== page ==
Few phrases in the NBA are as terrifying as "maximum contract." Created as a tool to control costs, the max contract has instead become the baseline for any deal with any above-average player. The exact dollar amount differs based on service time, but Eric Gordon, Roy Hibbert and Brook Lopez are all among the players who have gotten maximum offers this year.
All of those guys are nice players. None immediately spring to mind when one thinks of a "max player."
This is not to say teams should not have offered them those deals, or that their team should not have matched when another team offered a max deal. Finding unguardable lead guards like Gordon, fundamentally sound big men like Hibbert or smooth-scoring 7-footers like Lopez is no easy task.
Occasionally, non-contending teams need to overspend as part of their rebuilding process into championship contenders. That is just the way it goes.
When Serge Ibaka and James Harden come up for new contracts next summer, the Oklahoma City Thunder therefore could have a difficult choice. The reigning blocks leader and the reigning Sixth Man of the Year could each vie for max money, and even though Kevin Durant and Russell Westbrook make a reasonable $29.5 million combined beginning next season, the Thunder might not be able to pay all four potential All-Stars. Even if they retain both free agents, the Thunder will need to determine the exact salary figures by weighing which they value more, the intimidating shot-blocker or the bench glue.
In the race for major moolah, Ibaka would take the early lead if he accepts Hakeem Olajuwon's offer to work with him this offseason.
Olajuwon has been working the Hall of Fame coaching circuit for a while. His most recent and most famous pupil was LeBron James, who took in Olajuwon's lessons to finally become the low-post threat his critics have been begging him to be for years. Olajuwon proposed a few practice sessions with Ibaka in a text to Thunder coach Scott Brooks, according to The Oklahoman. If Ibaka and Olajuwon do team up this summer, it would be notable for two reasons.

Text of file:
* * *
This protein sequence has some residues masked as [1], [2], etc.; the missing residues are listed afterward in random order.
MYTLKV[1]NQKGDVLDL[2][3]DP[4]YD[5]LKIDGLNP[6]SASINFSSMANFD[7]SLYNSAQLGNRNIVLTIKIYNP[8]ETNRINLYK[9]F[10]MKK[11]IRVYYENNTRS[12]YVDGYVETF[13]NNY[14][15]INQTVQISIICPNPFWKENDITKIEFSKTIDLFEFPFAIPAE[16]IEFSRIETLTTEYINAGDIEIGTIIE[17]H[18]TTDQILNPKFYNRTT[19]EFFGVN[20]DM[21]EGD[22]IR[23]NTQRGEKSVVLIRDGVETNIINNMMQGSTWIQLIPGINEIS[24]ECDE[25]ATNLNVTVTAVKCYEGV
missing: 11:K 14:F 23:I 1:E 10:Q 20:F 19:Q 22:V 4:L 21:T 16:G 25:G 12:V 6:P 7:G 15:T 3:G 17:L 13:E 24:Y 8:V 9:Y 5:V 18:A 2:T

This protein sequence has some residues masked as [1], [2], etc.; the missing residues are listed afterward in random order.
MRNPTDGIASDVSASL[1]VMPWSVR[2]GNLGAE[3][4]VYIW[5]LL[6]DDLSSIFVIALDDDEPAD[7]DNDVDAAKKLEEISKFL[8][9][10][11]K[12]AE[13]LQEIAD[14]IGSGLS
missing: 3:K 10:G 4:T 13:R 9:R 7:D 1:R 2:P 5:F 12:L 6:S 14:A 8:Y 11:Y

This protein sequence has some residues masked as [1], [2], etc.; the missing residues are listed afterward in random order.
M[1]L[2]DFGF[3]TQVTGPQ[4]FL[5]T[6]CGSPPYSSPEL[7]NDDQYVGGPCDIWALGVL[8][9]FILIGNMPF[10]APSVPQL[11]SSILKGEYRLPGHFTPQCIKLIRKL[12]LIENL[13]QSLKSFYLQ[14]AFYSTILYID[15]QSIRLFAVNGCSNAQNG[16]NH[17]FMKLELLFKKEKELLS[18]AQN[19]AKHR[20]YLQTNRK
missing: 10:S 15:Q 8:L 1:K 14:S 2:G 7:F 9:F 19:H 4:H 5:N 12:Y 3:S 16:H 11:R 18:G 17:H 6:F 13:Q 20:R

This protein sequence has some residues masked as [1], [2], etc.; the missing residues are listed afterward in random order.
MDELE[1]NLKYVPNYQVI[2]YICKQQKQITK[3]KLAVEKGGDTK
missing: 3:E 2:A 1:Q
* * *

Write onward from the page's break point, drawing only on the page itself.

1. Ibaka is serious about improving as an offensive player.
Many of the greatest shot-blockers have been content to remain merely that. Dikembe Mutombo, Theo Ratliff and Mark Eaton never developed an offensive arsenal to match their defensive abilities, which admittedly were enough for them to enjoy productive careers. Even Dwight Howard, for all his game-changing defensive brilliance, has thus far failed to become nearly as fearsome with the ball in his hands.
Olajuwon was the rare rim-protector who worked so hard on his offensive game, many fans have forgotten how great a defender he was. The two-time NBA champion is now most closely associated with "The Dream Shake," his shifty pivot moves in the post, despite being the league's all-time leader in blocked shots.
On some levels, Olajuwon and Ibaka are similar. Both are athletic big men with the foundation of a solid offensive game somewhat shrouded by their rawness. Olajuwon developed his game all the way to the Hall of Fame, and Ibaka may have a head start with a midrange jump shot that is better than Olajuwon's at the same stage in his career.
By agreeing to work with Olajuwon, Ibaka would signal that he is not satisfied with being a shot-swatter. That sort of initiative could make a difference when Sam Presti is considering whether Ibaka or Harden is worth bigger money. Considering Harden's struggles in the NBA Finals, the team would probably like to see the same enterprising attitude from its sixth man.
2. Olajuwon brings results.
It would be one thing if "working with" Olajuwon meant shooting a few layups and playing a couple games of H-O-R-S-E. As many of the Washington Wizards who got to "work with" an aging Michael Jordan in practice quickly learned, greatness does not transfer through osmosis. Actual care and thought need to go into real instruction for the workouts to have an impact. Unlike His Airness, Olajuwon delivers.
Kobe Bryant's renowned footwork improved once he hooked up with Olajuwon, the guru of low-post footwork. Howard's baby hook became a significant weapon after time in the gym with Olajuwon, even though there are mixed reviews as to how receptive Howard has been to further instruction. James himself credited Olajuwon for his sudden metamorphosis into a beast on the block this season.
Ibaka, who has no back-to-the-basket game to speak of, can only improve that area of his game once Olajuwon gets a hold of him. Ibaka may never become Olajuwon's equal — "There's only one Olajuwon," said Brooks, who played three seasons with Olajuwon in Houston — but for a player who averages close to four blocks per game, even a token post game would bring a massive paycheck.
If only one player can be in Oklahoma City's plans beyond 2013, the edge now could belong to Ibaka. In a decisive offseason and upcoming season for both players, Harden has some catching up to do.
Maybe John Havlicek is available.